61SOCIETY OF INDUSTRIAL AND OFFICE REALTORS ®
NAR ECONOMIC OVERVIEW
The end of the year brought about much-needed clarity about the state of the economy in 2013. The year provided much uncertainty, tension and hand-wringing.
Based on preliminary estimates, the economy did fine, if
not great. Gross domestic product advanced at a 1. 9 percent
annual rate in 2013, bolstered by a cautiously optimistic
consumer and a hedging business owner. The third quarter
provided the largest boost, with growth of 4. 1 percent,
followed by a surprisingly robust fourth quarter, which
recorded 3. 2 percent annual growth rate.
Consumer spending stayed moderately positive throughout
the year, surging at year-end 3. 3 percent and providing a boost
to the economic balance. Consumers upped their spending of
goods, with durables rising 7. 2 percent for the year, as well
as services. In a sign of improving confidence, purchases of
recreational vehicles and goods rose 10. 3 percent during the
year, adding to the 5. 1 percent growth rate from automobile
purchases. With a rebound in residential markets and house
prices, consumers were more willing to spend on remodeling
and furnishings. Consumption of furniture and household
equipment rose at an annual rate of 6. 3 percent in 2013.
After solid investments during the second and third quarters,
business investments tapered at the end of the year. However,
the government shutdown did not prove a stumbling block,
as businesses increased investments by 3. 8 percent in the
fourth quarter. For all of 2013, business investments advanced
at a rate of 2. 6 percent—moderate, but fitting the cautious
approach to impending regulations, government budgetary
wrangling and fiscal uncertainty. Business spending on
structures rose 1. 3 percent during the year. Spending on
equipment increased 2. 9 percent while investments in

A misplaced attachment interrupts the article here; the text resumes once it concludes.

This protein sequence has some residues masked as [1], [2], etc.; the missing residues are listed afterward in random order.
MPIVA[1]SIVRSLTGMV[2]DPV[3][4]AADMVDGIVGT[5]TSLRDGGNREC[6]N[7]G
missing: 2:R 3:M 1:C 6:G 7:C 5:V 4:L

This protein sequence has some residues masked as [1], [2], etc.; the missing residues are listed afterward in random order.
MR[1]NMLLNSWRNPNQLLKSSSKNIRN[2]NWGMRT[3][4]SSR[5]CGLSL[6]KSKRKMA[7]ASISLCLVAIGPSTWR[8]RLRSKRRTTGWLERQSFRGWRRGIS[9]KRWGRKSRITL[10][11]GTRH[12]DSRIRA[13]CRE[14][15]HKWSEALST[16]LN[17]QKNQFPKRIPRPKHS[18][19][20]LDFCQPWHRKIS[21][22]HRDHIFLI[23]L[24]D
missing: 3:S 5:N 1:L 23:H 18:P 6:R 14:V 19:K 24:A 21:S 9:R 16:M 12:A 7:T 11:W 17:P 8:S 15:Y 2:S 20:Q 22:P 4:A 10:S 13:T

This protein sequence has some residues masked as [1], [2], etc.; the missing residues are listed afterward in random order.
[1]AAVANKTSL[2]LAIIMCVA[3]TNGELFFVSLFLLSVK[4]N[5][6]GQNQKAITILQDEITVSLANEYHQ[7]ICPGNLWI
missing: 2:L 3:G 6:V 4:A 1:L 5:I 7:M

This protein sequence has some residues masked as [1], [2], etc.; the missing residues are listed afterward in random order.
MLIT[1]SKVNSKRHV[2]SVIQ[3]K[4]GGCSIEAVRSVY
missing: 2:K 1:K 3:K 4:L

intellectual property were up 3. 1 percent for the year. In
relation to corporate profits, however, business spending is
still underperforming, possibly due to less robust confidence
among top managers.
International trade added strong lift to GDP in the latter
half of the year. Exports advanced 11. 4 percent in the fourth
quarter, as imports gained 1.0 percent in the same period.
The end result was a shrinking trade deficit. With rising
import and export activity, the industrial sector welcomed
the increase in traffic through ports and warehouses, posting
noticeable improvement in fundamentals.
Government spending, a major contributor to GDP, closed
the year in the negative, declining at a 2. 2 percent annual
rate. The drag came mostly from the federal level, which cut
spending by 5. 1 percent during the year, as the government
reduced defense spending as part of “sequestration.” State and
local governments’ spending was curtailed by 0.2 percent, the
smallest post-recession decline. With improving residential
markets and stabilizing employment, state and localities
should be in a much better fiscal position in 2014.
The economic gains were evident in other indicators of
activity. Financial markets advanced at double-digit rates
BY LAWRENCE YUN, SENIOR VICE PRESIDENT AND CHIEF ECONOMIST &
GEORGE RATIU, MANAGER, QUANTITATIVE & COMMERCIAL RESEARCH
MARKETS IN 2013